[I wrote a lot of this right after leaving Denver and finally had time to put it together now…]
As some of you know, my research for my Master’s explored the role of appreciative inquiry, artistic expression, and visioning in the pursuit of social justice. Essentially, our reflection at the Women’s Center prompted me to posit that social justice work- while good at the social critique- needs to further explore what we are trying to create in terms of a socially just world, so not to merely take an oppositional approach.
And this is true of me personally: I am far better at deconstruction than I am at creation. I mention this here because my time at advisor training further highlighted this for me.
You see, ThinkImpact’s model is based on the belief in market-based strategies, where I am far more comfortable problematizing the market itself and asking questions of if we can really call our activities “development” (or is it actually a new form of imperialism?) to extend/spread capitalism worldwide.
While I believe in the value of these questions, I am also grateful for one of TI’s principles: “Its about the opportunity, not the challenge.”
With that, I am seeking to see the opportunity for me to learn this summer, to consider the value of the market and agency within it, to believe in the process, and to remain open, suspending my assumptions and biases.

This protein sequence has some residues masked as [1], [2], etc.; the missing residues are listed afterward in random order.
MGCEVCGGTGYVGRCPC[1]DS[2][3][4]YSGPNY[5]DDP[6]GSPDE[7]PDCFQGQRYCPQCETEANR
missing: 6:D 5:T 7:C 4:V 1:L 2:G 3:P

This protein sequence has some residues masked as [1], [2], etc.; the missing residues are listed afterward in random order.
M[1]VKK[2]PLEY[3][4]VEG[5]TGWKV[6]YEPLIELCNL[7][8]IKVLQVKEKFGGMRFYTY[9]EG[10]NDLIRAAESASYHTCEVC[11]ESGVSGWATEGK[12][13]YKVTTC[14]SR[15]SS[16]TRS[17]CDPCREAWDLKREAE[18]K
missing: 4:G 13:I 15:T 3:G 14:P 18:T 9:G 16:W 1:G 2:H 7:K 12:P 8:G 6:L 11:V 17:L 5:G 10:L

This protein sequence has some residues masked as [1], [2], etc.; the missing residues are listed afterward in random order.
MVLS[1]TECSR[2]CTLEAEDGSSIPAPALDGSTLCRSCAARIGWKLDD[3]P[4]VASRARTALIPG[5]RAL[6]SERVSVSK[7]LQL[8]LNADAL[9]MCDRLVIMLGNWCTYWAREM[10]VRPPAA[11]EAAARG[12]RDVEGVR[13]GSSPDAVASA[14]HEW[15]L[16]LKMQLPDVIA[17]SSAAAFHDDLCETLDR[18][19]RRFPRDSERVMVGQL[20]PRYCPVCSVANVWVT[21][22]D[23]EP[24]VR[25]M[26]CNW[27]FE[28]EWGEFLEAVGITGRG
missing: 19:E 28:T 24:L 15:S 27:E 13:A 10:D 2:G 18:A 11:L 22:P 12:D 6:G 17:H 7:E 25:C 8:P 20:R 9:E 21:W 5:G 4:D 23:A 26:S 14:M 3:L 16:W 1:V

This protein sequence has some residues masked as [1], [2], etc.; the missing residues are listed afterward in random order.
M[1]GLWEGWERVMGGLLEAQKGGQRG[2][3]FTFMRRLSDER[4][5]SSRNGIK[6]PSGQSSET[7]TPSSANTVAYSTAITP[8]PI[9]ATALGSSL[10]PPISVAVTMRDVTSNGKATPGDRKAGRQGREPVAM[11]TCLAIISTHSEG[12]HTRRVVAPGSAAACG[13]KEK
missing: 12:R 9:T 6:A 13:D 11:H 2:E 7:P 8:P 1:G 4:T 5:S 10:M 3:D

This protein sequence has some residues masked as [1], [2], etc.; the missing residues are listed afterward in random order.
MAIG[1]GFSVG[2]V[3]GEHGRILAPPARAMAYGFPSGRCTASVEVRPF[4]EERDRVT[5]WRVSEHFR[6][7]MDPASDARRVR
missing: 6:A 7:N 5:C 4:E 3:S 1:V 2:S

I don’t intend on suspending my critical lens, but experimenting with how I use it, focusing on the opportunities embedded in the problems I am oh-so adept at identifying (and let’s be real, “problematic” is surely on the top 10 list of words I say all of the time).
Something that consistently came up for me during my performance evaluations and reflections at the Women’s Center is my need to improve on my supervisory skills. I am a great advisor, as exploring the developmental areas of students comes quite naturally to me. Yet, the more tangible pieces of supporting students with project management is less strong, as I just sort of assume they have things taken care of, and am still learning to give the level of support and guidance sometimes needed.
Thus, the actual design section of TI (“innovate”) not only poses a philosophical opportunity, but a practical one. I am looking forward to gaining experience in both on-the-ground design work and adequately supporting students in the business and technical pieces of their experience, while still exploring my own understanding of the role of business in our lives.
I also see the opportunity to further incorporate the exploration of social justice in the TI curriculum, which I began this evening with an added session on our social identities.
Lastly, on the student affairs side of things while we train the scholars, I am sitting with how much of this process to share with my students (for transparency, power-sharing, etc.) and how much to represent TI as sort of a united front with the other advisors, and as a leader who has belief in the process we are about to embark on.
So, with some questions and far greater excitement, I jump in to the many opportunities before me :)